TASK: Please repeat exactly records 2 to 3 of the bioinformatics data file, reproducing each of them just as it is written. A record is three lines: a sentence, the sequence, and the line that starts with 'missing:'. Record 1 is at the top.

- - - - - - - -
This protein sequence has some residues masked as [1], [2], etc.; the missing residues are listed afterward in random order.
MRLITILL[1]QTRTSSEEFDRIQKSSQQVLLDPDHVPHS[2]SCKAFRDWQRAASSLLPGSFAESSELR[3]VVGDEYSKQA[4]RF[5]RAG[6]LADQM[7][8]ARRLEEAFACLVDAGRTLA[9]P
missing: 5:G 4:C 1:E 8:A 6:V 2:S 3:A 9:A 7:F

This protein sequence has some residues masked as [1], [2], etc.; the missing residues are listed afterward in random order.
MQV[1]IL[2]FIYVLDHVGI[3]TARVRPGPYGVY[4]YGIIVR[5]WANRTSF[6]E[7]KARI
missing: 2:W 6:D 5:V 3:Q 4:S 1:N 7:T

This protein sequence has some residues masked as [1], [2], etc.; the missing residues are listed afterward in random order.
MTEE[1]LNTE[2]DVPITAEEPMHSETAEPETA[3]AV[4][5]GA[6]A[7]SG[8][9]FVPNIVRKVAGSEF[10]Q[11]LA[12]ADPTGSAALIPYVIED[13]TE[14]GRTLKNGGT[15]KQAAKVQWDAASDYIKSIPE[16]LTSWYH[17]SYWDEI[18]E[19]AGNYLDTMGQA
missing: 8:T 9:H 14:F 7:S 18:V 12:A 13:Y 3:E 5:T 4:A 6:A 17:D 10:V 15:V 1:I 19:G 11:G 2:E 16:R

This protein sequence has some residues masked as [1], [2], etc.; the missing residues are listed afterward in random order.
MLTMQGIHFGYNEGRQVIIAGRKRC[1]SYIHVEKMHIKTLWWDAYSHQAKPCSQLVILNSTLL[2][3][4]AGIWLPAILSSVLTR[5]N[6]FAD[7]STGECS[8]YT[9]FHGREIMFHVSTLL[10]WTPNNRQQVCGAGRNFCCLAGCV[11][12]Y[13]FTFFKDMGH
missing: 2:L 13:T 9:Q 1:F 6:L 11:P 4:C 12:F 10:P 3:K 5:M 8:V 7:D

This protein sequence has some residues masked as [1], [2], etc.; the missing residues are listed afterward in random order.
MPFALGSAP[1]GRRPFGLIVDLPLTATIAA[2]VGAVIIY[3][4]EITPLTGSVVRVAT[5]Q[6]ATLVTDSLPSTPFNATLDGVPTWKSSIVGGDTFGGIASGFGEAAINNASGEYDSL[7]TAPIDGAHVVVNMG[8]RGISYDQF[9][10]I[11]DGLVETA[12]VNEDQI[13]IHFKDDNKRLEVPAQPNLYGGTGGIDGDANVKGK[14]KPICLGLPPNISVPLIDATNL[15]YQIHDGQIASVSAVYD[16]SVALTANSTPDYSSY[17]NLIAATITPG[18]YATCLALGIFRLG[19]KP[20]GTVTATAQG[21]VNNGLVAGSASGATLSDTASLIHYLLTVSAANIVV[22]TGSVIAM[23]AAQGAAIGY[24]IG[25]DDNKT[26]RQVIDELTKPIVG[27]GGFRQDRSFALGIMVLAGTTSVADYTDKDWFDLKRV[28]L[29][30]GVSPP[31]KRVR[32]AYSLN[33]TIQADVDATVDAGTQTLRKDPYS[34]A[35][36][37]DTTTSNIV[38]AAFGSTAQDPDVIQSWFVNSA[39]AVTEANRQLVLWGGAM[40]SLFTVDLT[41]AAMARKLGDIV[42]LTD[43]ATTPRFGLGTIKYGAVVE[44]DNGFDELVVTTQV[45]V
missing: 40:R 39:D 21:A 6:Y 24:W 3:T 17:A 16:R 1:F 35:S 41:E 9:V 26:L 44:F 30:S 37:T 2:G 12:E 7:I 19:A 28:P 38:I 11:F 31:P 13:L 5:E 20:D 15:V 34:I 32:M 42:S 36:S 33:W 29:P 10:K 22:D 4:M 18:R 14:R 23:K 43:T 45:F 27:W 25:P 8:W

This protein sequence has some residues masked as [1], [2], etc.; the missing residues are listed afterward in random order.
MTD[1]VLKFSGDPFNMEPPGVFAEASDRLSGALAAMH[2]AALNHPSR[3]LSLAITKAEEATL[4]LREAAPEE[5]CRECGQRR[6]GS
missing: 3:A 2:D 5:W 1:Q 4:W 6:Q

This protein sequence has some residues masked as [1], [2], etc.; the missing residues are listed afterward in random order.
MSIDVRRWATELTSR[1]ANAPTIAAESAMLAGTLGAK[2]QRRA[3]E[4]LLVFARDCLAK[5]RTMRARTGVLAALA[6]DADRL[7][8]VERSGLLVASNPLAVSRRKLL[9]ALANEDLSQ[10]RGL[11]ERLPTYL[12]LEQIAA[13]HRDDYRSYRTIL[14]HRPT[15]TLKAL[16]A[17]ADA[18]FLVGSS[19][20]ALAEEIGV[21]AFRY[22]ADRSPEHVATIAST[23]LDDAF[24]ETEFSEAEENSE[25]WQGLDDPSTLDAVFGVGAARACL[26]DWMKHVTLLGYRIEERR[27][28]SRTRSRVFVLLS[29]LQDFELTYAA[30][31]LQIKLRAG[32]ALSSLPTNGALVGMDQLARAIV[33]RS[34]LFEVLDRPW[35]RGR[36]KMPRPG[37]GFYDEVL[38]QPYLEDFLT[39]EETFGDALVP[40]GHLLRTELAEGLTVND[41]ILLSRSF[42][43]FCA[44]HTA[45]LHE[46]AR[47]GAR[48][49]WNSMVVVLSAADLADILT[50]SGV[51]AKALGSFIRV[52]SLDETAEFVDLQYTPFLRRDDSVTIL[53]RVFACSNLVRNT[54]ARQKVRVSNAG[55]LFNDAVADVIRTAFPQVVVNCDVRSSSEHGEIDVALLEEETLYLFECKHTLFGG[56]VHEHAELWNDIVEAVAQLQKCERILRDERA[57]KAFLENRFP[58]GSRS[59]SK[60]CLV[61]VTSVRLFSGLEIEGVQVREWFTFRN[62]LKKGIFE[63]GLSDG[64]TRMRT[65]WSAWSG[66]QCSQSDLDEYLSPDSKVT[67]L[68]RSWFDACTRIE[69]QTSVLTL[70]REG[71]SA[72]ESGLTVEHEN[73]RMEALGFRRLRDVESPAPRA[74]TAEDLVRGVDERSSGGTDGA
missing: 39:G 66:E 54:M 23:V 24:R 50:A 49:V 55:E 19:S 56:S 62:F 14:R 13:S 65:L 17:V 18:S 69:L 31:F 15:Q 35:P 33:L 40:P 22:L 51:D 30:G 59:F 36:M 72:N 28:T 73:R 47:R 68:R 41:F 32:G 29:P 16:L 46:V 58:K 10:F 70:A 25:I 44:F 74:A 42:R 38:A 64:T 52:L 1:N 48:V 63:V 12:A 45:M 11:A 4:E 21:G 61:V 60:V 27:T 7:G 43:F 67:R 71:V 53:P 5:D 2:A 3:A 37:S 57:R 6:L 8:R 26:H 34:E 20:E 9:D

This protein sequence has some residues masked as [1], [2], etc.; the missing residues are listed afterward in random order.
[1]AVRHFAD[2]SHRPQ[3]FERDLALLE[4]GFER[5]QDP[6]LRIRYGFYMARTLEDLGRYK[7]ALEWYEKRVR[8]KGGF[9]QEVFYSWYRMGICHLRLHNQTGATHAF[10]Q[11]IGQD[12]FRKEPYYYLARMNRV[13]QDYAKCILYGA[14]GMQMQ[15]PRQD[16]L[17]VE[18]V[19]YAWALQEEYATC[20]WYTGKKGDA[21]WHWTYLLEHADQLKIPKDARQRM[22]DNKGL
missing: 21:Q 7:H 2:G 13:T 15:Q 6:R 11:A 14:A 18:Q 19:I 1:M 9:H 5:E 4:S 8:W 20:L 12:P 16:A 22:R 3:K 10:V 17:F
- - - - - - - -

This protein sequence has some residues masked as [1], [2], etc.; the missing residues are listed afterward in random order.
MQV[1]IL[2]FIYVLDHVGI[3]TARVRPGPYGVY[4]YGIIVR[5]WANRTSF[6]E[7]KARI
missing: 2:W 6:D 5:V 3:Q 4:S 1:N 7:T

This protein sequence has some residues masked as [1], [2], etc.; the missing residues are listed afterward in random order.
MTEE[1]LNTE[2]DVPITAEEPMHSETAEPETA[3]AV[4][5]GA[6]A[7]SG[8][9]FVPNIVRKVAGSEF[10]Q[11]LA[12]ADPTGSAALIPYVIED[13]TE[14]GRTLKNGGT[15]KQAAKVQWDAASDYIKSIPE[16]LTSWYH[17]SYWDEI[18]E[19]AGNYLDTMGQA
missing: 8:T 9:H 14:F 7:S 18:V 12:A 13:Y 3:E 5:T 4:A 6:A 17:D 10:V 15:V 1:I 19:G 11:G 2:E 16:R